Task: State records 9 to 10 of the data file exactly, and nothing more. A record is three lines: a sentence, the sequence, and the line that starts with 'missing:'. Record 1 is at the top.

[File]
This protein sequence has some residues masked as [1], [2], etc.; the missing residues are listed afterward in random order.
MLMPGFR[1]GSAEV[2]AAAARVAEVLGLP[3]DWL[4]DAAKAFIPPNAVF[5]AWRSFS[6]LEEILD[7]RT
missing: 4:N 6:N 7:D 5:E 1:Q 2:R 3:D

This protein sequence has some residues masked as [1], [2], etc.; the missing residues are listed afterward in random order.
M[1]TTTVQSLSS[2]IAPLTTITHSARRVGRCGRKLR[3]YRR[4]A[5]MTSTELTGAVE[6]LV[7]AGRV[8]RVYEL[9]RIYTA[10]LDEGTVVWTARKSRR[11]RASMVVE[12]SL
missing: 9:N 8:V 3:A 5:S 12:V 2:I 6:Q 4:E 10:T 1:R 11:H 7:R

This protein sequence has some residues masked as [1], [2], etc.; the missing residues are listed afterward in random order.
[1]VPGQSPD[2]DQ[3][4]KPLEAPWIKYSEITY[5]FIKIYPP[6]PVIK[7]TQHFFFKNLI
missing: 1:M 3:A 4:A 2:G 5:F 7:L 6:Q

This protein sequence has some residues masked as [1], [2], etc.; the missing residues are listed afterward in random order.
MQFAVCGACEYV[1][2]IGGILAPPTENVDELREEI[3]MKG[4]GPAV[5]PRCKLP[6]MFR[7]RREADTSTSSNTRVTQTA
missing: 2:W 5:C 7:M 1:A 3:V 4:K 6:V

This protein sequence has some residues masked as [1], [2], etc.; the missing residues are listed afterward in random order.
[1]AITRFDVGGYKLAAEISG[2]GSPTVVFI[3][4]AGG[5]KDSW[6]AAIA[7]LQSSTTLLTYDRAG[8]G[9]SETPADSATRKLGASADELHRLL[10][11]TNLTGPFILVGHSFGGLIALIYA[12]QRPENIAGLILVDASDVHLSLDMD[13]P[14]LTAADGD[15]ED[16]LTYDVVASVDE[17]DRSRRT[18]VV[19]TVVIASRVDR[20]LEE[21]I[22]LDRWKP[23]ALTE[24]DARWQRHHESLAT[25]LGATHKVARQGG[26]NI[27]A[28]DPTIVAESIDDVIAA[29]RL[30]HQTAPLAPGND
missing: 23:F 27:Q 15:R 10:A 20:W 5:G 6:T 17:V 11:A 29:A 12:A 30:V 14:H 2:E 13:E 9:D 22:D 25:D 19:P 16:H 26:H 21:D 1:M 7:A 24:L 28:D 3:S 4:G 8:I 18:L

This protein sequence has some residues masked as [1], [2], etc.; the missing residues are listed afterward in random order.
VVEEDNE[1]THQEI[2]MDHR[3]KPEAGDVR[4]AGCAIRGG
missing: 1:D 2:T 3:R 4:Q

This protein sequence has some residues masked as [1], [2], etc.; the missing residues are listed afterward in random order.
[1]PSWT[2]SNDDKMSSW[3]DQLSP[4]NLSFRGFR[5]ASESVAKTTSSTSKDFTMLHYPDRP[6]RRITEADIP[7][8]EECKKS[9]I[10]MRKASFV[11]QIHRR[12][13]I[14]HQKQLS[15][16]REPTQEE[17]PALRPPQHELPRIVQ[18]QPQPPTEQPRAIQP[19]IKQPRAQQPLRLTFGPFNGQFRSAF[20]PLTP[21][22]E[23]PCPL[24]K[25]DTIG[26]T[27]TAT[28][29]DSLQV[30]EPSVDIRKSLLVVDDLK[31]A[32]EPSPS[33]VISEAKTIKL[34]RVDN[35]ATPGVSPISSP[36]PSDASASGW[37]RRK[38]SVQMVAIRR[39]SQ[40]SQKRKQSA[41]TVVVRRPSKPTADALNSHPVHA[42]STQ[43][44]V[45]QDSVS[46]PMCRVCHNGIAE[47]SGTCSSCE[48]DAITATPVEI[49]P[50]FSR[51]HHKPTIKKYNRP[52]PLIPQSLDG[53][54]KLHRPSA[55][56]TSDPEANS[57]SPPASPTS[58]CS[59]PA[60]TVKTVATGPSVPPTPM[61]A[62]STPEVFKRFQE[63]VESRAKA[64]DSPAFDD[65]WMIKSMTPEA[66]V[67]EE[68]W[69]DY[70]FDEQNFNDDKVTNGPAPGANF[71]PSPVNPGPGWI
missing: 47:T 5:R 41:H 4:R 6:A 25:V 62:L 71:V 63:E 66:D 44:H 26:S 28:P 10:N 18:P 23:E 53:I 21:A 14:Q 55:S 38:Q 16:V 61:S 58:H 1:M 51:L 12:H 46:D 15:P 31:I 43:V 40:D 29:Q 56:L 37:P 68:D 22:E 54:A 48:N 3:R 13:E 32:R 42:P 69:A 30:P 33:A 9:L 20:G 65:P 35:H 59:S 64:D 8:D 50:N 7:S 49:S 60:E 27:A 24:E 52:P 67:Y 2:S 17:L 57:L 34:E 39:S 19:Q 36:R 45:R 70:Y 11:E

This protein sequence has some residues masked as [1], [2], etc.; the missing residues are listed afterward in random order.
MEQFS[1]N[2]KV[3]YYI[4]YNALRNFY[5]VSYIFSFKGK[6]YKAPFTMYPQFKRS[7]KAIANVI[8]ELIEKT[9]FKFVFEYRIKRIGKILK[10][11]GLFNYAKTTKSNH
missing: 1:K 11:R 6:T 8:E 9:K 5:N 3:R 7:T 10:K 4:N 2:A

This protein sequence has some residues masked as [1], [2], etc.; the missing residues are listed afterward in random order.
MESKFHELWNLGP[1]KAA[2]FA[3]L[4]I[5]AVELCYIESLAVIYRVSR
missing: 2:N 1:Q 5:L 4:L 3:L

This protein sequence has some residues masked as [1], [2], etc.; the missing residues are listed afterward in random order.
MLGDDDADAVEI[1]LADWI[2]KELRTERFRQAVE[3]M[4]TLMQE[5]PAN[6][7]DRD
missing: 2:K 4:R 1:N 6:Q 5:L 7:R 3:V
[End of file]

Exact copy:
This protein sequence has some residues masked as [1], [2], etc.; the missing residues are listed afterward in random order.
MESKFHELWNLGP[1]KAA[2]FA[3]L[4]I[5]AVELCYIESLAVIYRVSR
missing: 2:N 1:Q 5:L 4:L 3:L

This protein sequence has some residues masked as [1], [2], etc.; the missing residues are listed afterward in random order.
MLGDDDADAVEI[1]LADWI[2]KELRTERFRQAVE[3]M[4]TLMQE[5]PAN[6][7]DRD
missing: 2:K 4:R 1:N 6:Q 5:L 7:R 3:V